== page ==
States report progress at FEMA
Disaster relief remains headache
By Bruce Alpert
WASHINGTON — Rebuilding after 22 tornadoes tore through Kansas in May 2007 was slowed because turnover of Federal Emergency Management Agency officials caused conflicting estimates of how much federal help was available, an official from the state told Congress on Thursday.
That sounded familiar to Sen. Mary Landrieu, D-La.
FEMA Administrator R. David Paulison comments on the federal response and recovery effort in the Southern California wildfires, in Pasadena, Calif., Oct. 31, 2007. (AP Photo/Damian Dovarganes)
After Hurricane Katrina hit in 2005, state and local officials in Louisiana said constant FEMA turnover meant they repeatedly had to go over the same ground with the latest agency official assigned to deal with damage in their jurisdictions.
"This is a problem we've been leaning on FEMA to fix," Landrieu said as she led a hearing Thursday of the Ad Hoc Subcommittee on Disaster Recovery. The hearing was called to assess the federal government's response to some of the 169 major disasters since Hurricanes Katrina and Rita.
State officials who testified reported progress, although they said problems with finding sufficient temporary housing have continued.
"At the outset, I would like to state very firmly that the successful response and recovery to the event would not have been possible without the effective cooperation and support of the federal government, especially FEMA," said Stephen Sellers, deputy director of California Governor's Office of Emergency Services, talking about the 2007 wildfires in his state. It's too early, he said, to pass judgment on the current wildfires in California.
James Bassham, director of the Tennessee Emergency Management Agency, also praised FEMA for its response to tornadoes that killed 33 people and left thousands homeless in his state on Feb. 5.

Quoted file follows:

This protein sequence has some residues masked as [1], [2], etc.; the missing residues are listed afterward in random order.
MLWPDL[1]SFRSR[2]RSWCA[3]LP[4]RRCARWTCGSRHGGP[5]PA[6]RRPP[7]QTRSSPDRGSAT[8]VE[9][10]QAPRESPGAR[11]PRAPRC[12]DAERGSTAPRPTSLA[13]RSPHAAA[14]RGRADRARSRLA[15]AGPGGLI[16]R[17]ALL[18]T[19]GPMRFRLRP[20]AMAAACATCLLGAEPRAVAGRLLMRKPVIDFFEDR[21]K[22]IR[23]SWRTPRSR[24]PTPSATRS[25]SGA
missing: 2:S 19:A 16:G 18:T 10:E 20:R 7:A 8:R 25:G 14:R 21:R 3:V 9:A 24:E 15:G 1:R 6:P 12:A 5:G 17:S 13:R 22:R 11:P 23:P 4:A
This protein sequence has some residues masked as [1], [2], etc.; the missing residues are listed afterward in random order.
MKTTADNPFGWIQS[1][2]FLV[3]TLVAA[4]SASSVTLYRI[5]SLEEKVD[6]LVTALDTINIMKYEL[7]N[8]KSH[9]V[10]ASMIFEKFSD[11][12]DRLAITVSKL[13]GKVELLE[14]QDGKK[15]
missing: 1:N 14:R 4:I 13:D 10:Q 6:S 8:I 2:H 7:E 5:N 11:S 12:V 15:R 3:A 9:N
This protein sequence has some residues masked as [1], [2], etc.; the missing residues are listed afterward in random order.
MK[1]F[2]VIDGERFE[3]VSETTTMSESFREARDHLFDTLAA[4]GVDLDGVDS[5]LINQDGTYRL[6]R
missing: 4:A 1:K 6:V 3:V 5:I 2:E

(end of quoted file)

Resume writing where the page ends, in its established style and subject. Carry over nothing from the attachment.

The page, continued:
But Bassham did complain that finding temporary housing for displaced Tennessee residents was made difficult because of what he described as a "contest of wills" between FEMA, the Centers for Disease Control and Prevention, the Department of Health and Human Services and Tennessee officials on what levels of formaldehyde are acceptable for emergency travel trailers.
The federal government, he said, needs to establish firm standards for formaldehyde to guide officials in emergency housing for future disasters.
Landrieu, while acknowledging improvement at FEMA, said she remains concerned that the agency still doesn't have a plan to respond effectively to the kind of catastrophic disaster that occurred during Katrina. She said she also wants the agency to consider alternatives to travel trailers for housing displaced residents.
Harvey Johnson, deputy administrator for FEMA, said the agency is making progress, although he conceded it isn't as fast as he and other administrators would like. For the first time, he said, the agency has one coordinated office to oversee the training and hiring of temporary workers who would be called upon in the event of a major disaster like Katrina.